The Runaway Species: How Human Creativity Remakes The World, by Anthony Brandt and David Eaglemann
This is one of the many books that seeks to combine a concern for the aesthetics of creativity with a purportedly scientific approach in evolution that explains this human creativity with just-so stories. That does not make this necessarily a bad book, although there are obviously aspects of this book that one is not going to appreciate if one’s worldview is highly different from the authors, as mine is. Interestingly enough, at least for me, I was deeply intrigued by the way the authors discussed the joy of novelty for the sake of novelty that is expressed in so much of what is viewed as creative. In addition, this book does a very good job of pointing out that creativity involves a strong social angle in that the problems that creative people turn to and look to solve are in many ways strongly influenced if not determined by the sort of problems that a given society views as important. The authors wisely point out that creativity is something that is not only individual to the creative person themselves but is also something that is embedded in larger social groups that help determine how a creation is used and in what creativity is rewarded and encouraged.
The slightly more than 250 pages of this particular book contain three parts and 13 chapters. The authors begin with an introduction that connects Picasso and NASA. After that comes six chapters that demonstrate what the authors view to be new things under the sun (contra Solomon) (I), namely the claim that to innovate is human (1), a discussion of the way that the brain alters what it knows (2), ways that people create through bending (3), breaking (4), and blending (5) what already exists, and what life is like living in what the authors call the B-hive (6). After that the authors discuss the creative mentality (II) in the way that people don’t glue down the pieces but continue to move them around (7), the way that options are proliferated (8), the way that people scout to different distances in seeking to understand the repercussions of what is created (9), and the way that people are able to tolerate risk and uncertainty (10). Finally, the authors talk about the cultivation of creativity (III) in the way that people can create creative companies (11), creative schools (12), and continue to encourage creativity and innovation into the future (13). After this the book concludes with acknowledgments, image credits, a bibliography, notes, and an index.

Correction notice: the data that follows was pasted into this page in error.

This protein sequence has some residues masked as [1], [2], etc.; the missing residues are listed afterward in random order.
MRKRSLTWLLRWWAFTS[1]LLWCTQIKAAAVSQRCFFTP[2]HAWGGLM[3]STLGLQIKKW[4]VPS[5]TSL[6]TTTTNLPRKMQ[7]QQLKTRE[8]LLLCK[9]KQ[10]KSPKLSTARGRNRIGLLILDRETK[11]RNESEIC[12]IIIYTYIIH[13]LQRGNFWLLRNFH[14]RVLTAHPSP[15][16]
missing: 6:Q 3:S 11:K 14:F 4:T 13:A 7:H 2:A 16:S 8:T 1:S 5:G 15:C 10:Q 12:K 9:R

Even if there is a considerable degree of distance in the worldviews of the authors and my own, there is still a lot to appreciate about this book. Notably, the authors suggest that a great deal of what is created is not in fact de novo creation but rather the rearrangement and reinterpretation of that which has been created before. A lot of people are prone to exaggerate the novelty of creativity and these authors show through a detailed analysis of Picasso as well as Bach that a great deal of creativity consists in rearrangement that all could do but that not everything thinks to do. Likewise, the authors do a good job of pointing out that there has been little in the way of artistic progress for a long, long time, but that different ages have different tastes and preferences that shift so that people can try to distinguish themselves from the past, even if progress is not involved. In this way the authors do a good job at indicating the nature of creativity as being something less overblown than it is sometimes viewed by others, and something that can be properly understood as relating to larger questions of human psychology and identity.